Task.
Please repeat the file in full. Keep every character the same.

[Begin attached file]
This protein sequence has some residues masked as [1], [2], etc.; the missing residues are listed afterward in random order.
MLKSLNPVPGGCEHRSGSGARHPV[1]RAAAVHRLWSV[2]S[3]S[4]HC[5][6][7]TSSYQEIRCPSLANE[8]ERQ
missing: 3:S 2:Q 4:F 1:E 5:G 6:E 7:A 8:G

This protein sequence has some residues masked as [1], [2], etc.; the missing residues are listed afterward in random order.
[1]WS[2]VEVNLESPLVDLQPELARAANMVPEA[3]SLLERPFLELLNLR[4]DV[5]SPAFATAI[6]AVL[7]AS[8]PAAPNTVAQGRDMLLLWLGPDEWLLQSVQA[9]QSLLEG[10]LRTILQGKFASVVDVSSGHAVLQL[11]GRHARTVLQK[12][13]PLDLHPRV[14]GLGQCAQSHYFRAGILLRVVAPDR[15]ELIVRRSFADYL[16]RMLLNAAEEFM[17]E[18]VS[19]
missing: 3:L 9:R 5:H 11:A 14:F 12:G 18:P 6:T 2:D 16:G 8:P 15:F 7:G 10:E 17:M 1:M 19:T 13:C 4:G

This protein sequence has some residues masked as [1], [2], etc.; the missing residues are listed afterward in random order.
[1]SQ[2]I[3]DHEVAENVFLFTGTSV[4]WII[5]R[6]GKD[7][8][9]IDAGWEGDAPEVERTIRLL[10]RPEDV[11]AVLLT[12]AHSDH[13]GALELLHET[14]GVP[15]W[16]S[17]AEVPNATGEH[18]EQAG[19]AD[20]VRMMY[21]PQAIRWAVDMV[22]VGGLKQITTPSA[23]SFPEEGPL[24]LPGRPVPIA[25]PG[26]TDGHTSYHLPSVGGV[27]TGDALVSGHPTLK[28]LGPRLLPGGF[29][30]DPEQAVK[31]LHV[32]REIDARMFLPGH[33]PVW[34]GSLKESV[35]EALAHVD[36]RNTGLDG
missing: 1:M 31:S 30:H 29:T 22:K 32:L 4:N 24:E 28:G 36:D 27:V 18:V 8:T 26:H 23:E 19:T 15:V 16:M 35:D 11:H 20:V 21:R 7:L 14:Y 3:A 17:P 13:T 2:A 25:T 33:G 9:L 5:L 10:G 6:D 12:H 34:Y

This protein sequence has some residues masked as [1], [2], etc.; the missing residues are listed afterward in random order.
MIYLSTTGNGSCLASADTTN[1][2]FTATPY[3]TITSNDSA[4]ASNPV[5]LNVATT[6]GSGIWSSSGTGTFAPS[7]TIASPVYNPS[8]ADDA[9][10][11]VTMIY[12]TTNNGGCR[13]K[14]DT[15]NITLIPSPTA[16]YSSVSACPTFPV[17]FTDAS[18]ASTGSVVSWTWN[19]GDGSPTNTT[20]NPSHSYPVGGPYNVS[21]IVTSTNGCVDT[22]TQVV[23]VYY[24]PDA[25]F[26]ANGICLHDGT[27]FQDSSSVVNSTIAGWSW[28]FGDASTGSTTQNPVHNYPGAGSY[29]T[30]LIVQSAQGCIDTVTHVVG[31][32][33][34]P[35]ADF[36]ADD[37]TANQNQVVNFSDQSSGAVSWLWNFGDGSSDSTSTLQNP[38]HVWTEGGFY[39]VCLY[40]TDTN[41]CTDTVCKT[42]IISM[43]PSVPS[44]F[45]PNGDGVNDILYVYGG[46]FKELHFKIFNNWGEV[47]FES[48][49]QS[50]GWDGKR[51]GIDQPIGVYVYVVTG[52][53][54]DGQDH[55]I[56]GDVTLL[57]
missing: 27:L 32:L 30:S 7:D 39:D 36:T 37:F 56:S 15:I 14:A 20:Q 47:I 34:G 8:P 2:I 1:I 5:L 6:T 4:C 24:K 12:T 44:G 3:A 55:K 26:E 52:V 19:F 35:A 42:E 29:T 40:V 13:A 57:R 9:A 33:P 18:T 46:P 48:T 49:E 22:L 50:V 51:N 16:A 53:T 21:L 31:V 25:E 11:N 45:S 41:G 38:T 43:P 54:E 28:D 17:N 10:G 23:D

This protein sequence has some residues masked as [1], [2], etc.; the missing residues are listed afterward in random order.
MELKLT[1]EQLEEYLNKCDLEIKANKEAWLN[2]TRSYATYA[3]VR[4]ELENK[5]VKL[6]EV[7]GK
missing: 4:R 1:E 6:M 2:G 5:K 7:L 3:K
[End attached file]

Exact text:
This protein sequence has some residues masked as [1], [2], etc.; the missing residues are listed afterward in random order.
MLKSLNPVPGGCEHRSGSGARHPV[1]RAAAVHRLWSV[2]S[3]S[4]HC[5][6][7]TSSYQEIRCPSLANE[8]ERQ
missing: 3:S 2:Q 4:F 1:E 5:G 6:E 7:A 8:G

This protein sequence has some residues masked as [1], [2], etc.; the missing residues are listed afterward in random order.
[1]WS[2]VEVNLESPLVDLQPELARAANMVPEA[3]SLLERPFLELLNLR[4]DV[5]SPAFATAI[6]AVL[7]AS[8]PAAPNTVAQGRDMLLLWLGPDEWLLQSVQA[9]QSLLEG[10]LRTILQGKFASVVDVSSGHAVLQL[11]GRHARTVLQK[12][13]PLDLHPRV[14]GLGQCAQSHYFRAGILLRVVAPDR[15]ELIVRRSFADYL[16]RMLLNAAEEFM[17]E[18]VS[19]
missing: 3:L 9:R 5:H 11:A 14:F 12:G 18:P 6:T 2:D 16:G 8:P 15:F 7:G 10:E 17:M 1:M 19:T 13:C 4:G

This protein sequence has some residues masked as [1], [2], etc.; the missing residues are listed afterward in random order.
[1]SQ[2]I[3]DHEVAENVFLFTGTSV[4]WII[5]R[6]GKD[7][8][9]IDAGWEGDAPEVERTIRLL[10]RPEDV[11]AVLLT[12]AHSDH[13]GALELLHET[14]GVP[15]W[16]S[17]AEVPNATGEH[18]EQAG[19]AD[20]VRMMY[21]PQAIRWAVDMV[22]VGGLKQITTPSA[23]SFPEEGPL[24]LPGRPVPIA[25]PG[26]TDGHTSYHLPSVGGV[27]TGDALVSGHPTLK[28]LGPRLLPGGF[29][30]DPEQAVK[31]LHV[32]REIDARMFLPGH[33]PVW[34]GSLKESV[35]EALAHVD[36]RNTGLDG
missing: 1:M 31:S 30:H 29:T 22:K 32:L 4:N 24:E 28:G 36:D 27:V 18:V 8:T 26:H 23:E 19:T 15:V 16:M 35:D 11:H 20:V 21:R 7:L 14:Y 3:A 17:P 13:T 2:A 25:T 33:G 9:L 5:L 10:G 6:D 12:H 34:Y

This protein sequence has some residues masked as [1], [2], etc.; the missing residues are listed afterward in random order.
MIYLSTTGNGSCLASADTTN[1][2]FTATPY[3]TITSNDSA[4]ASNPV[5]LNVATT[6]GSGIWSSSGTGTFAPS[7]TIASPVYNPS[8]ADDA[9][10][11]VTMIY[12]TTNNGGCR[13]K[14]DT[15]NITLIPSPTA[16]YSSVSACPTFPV[17]FTDAS[18]ASTGSVVSWTWN[19]GDGSPTNTT[20]NPSHSYPVGGPYNVS[21]IVTSTNGCVDT[22]TQVV[23]VYY[24]PDA[25]F[26]ANGICLHDGT[27]FQDSSSVVNSTIAGWSW[28]FGDASTGSTTQNPVHNYPGAGSY[29]T[30]LIVQSAQGCIDTVTHVVG[31][32][33][34]P[35]ADF[36]ADD[37]TANQNQVVNFSDQSSGAVSWLWNFGDGSSDSTSTLQNP[38]HVWTEGGFY[39]VCLY[40]TDTN[41]CTDTVCKT[42]IISM[43]PSVPS[44]F[45]PNGDGVNDILYVYGG[46]FKELHFKIFNNWGEV[47]FES[48][49]QS[50]GWDGKR[51]GIDQPIGVYVYVVTG[52][53][54]DGQDH[55]I[56]GDVTLL[57]
missing: 27:L 32:L 30:S 7:D 39:D 36:T 37:F 56:S 15:I 14:A 20:Q 47:I 34:G 8:P 2:I 1:I 5:L 6:T 4:C 24:K 12:T 44:G 3:A 55:K 26:E 52:V 19:F 35:A 42:E 29:T 40:V 13:A 57:R 9:A 33:P 18:T 46:P 48:T 49:E 22:L 50:V 51:N 16:A 53:T 21:L 31:V 25:E 11:N 45:S 41:G 38:T 43:P 54:E 28:D 17:N 10:G 23:D

This protein sequence has some residues masked as [1], [2], etc.; the missing residues are listed afterward in random order.
MELKLT[1]EQLEEYLNKCDLEIKANKEAWLN[2]TRSYATYA[3]VR[4]ELENK[5]VKL[6]EV[7]GK
missing: 4:R 1:E 6:M 2:G 5:K 7:L 3:K